DC’s Legends Of Tomorrow‘s latest superhero Zari, is a Muslim computer hacktivist from 2042 – a character that was also shaped up to tackle Islamophobia in America, reports The Straits Time.
The character played by Iranian-American actor Tala Ashe is beyond perfect. She is all set to join heroes Rip Hunter (Arthur Darvill), Atom (Brandon Routh), Heat Wave (Dominic Purcell) and Captain Cold (Wentworth Miller) as they return in Season 3 of the show, which airs in Singapore on Warner TV (StarHub TV Channel 515).
Talking to the press in Los Angeles, showrunner Marc Guggenheim says that since he and his team began working on Legends Of Tomorrow, “We all recognised that there weren’t enough women on the bridge of the Waverider”, the team’s time-jumping ship.
“And it’s something we’d been looking to address. And we were talking about bringing on a female character and what her powers could be,” says the writer and producer of the show. Legends of Tomorrow is a spin-off of the DC Comics-inspired series Arrow and The Flash.
Previously, US President Donald Trump unveiled a ban on travellers from several Muslim countries. So the main reason to get a Muslim hero in the show was a retort to that. “All sort of gravitated towards the idea of the character being Muslim”, says Guggenheim.
Yet he insists the creation of Zari was “not to make a political statement” or to “make it a thing”.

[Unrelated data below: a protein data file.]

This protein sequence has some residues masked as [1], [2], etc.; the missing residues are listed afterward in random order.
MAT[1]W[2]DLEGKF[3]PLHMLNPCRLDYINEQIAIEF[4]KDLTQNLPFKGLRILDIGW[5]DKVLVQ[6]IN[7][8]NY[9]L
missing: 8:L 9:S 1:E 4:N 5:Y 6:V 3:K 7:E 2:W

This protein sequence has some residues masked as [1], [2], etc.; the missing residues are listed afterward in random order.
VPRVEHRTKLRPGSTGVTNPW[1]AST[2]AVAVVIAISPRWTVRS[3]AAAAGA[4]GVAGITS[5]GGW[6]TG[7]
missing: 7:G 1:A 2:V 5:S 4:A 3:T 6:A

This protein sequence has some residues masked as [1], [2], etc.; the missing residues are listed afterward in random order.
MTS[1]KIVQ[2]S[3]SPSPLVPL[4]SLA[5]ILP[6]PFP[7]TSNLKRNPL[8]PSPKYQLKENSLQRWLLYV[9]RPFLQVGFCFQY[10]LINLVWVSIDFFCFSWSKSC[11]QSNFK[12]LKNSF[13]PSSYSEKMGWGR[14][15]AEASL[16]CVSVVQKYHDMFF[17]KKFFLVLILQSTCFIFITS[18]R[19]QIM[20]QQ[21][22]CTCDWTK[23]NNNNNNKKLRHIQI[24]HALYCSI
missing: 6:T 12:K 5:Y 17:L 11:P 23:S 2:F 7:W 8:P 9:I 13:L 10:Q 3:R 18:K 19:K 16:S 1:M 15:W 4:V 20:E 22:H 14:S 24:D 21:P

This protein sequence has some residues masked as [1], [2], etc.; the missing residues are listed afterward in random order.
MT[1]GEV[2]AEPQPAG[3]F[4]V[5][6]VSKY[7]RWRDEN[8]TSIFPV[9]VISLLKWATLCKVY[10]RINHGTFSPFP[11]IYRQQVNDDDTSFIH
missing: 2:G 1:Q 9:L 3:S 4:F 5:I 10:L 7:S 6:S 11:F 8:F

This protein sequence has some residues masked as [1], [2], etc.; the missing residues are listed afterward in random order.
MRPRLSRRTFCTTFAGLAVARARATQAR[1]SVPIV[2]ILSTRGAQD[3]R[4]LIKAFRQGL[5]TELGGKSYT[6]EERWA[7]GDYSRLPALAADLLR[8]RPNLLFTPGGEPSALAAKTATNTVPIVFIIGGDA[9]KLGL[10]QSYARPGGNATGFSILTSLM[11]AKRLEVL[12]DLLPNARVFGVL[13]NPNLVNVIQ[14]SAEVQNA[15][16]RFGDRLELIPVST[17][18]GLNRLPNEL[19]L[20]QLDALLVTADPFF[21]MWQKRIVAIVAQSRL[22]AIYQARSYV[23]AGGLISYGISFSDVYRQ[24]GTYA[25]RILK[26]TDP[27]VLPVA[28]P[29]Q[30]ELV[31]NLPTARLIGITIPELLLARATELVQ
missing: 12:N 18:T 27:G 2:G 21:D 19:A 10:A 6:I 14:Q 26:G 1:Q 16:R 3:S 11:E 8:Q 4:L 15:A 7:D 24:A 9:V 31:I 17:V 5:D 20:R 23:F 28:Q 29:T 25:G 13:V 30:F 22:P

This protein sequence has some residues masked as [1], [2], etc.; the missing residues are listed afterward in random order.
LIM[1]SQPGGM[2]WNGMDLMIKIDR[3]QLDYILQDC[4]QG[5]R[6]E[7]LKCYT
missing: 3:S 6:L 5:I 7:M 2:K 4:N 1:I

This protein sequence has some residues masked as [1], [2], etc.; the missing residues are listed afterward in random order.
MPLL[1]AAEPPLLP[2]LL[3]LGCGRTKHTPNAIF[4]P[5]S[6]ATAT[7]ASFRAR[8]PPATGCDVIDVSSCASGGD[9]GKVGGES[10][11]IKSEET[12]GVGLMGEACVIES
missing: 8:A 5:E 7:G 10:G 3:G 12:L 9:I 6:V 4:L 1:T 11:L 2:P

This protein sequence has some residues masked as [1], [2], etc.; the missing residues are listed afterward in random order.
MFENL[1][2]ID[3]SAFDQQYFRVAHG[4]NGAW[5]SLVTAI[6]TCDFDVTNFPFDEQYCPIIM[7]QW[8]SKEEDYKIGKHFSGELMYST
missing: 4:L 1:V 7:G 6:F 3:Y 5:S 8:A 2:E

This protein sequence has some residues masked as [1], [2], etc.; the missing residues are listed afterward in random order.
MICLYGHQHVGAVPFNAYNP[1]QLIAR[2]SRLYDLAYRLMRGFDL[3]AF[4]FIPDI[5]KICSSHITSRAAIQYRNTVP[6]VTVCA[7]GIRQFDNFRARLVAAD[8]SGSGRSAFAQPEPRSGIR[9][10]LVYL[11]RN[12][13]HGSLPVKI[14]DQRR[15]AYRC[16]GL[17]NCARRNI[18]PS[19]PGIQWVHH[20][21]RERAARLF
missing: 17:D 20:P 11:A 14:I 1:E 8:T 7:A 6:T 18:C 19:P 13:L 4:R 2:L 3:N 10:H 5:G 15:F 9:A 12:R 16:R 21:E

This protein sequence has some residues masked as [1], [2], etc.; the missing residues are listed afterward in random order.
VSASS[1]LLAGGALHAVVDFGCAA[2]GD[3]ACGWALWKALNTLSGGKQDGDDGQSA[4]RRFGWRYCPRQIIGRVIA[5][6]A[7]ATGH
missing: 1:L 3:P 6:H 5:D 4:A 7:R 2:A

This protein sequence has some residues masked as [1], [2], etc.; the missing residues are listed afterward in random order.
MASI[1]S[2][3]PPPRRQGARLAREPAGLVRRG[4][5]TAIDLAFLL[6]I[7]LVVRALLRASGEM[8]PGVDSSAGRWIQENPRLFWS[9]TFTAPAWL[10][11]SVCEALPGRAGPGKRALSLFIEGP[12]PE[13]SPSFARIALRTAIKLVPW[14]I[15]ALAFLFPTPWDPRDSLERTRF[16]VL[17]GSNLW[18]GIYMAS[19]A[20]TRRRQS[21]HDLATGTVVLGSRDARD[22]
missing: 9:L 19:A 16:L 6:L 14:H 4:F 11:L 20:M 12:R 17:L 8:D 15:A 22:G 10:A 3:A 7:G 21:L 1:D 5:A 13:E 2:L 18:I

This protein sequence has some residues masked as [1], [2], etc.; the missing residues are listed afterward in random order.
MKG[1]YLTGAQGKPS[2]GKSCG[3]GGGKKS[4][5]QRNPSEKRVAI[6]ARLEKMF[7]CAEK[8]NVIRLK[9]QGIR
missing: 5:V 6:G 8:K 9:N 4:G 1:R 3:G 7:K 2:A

“One of the things that we really pride ourselves on is that someone’s race, religion or sexual orientation is not the only aspect of their character” said the director of the show.
Guggenheim did, however, draw inspiration from his own family, who has been directly affected by anti-Muslim sentiment in the US.
“Just to get personal for a second, my sister-in-law is Muslim and, talking to her, I realised how difficult it is to be a Muslim-American in the current political climate.”
With Zari, he wanted to create a character “who, other than being a computer hacker, a superhero and from the future, also happens to be Muslim” in the way another Legends Of Tomorrow hero, Jax (Franz Drameh), “happens to be Christian, or Felicity Smoak on Arrow happens to be Jewish”.
It is a nice, important aspect of her character, says Guggenheim, who also heads production on Arrow.
Ashe, born in Iran and raised in Ohio in the US, wishes she had a character such as Zari to look up to when she was young.
“Representation is a really powerful thing and, when I was growing up and watching television, I didn’t see anyone who looked like me,” she said.
“When I think about the child me in Ohio, it broadens your perspective. And what I think is so lovely about the show is that Legends Of Tomorrow is this tapestry that reflects the America of today, and Zari is joining in, further diversifying that.”
Guggenheim believes superheroes in general are popular now because leaders and institutions have disappointed many.
“I have this theory that it’s not just politicians – a lot of the heroes of real life are letting us down, a lot of the institutions that we typically would look to and go, ‘Oh, I want to be like this person’ or ‘This person is going to save the world or make something better.’
“So as a society, I think the reason the audience and creatives are gravitating towards superheroes is wish-fulfilment.
“They’re looking to find a little bit of hope and escapism,” says Guggenheim, whose younger brothers Eric and David produce, respectively, Hawaii Five-O and Designated Survivor.
“We don’t wish necessarily that superheroes existed, but we certainly wish that there were people and institutions that we could like to be inspired by and find hope in.”
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